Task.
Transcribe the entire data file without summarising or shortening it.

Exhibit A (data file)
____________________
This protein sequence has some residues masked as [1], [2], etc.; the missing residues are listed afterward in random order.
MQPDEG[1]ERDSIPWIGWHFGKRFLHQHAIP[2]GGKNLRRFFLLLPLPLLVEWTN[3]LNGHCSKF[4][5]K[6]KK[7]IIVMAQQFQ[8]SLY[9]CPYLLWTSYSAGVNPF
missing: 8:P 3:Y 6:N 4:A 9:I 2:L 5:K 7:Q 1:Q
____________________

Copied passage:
This protein sequence has some residues masked as [1], [2], etc.; the missing residues are listed afterward in random order.
MQPDEG[1]ERDSIPWIGWHFGKRFLHQHAIP[2]GGKNLRRFFLLLPLPLLVEWTN[3]LNGHCSKF[4][5]K[6]KK[7]IIVMAQQFQ[8]SLY[9]CPYLLWTSYSAGVNPF
missing: 8:P 3:Y 6:N 4:A 9:I 2:L 5:K 7:Q 1:Q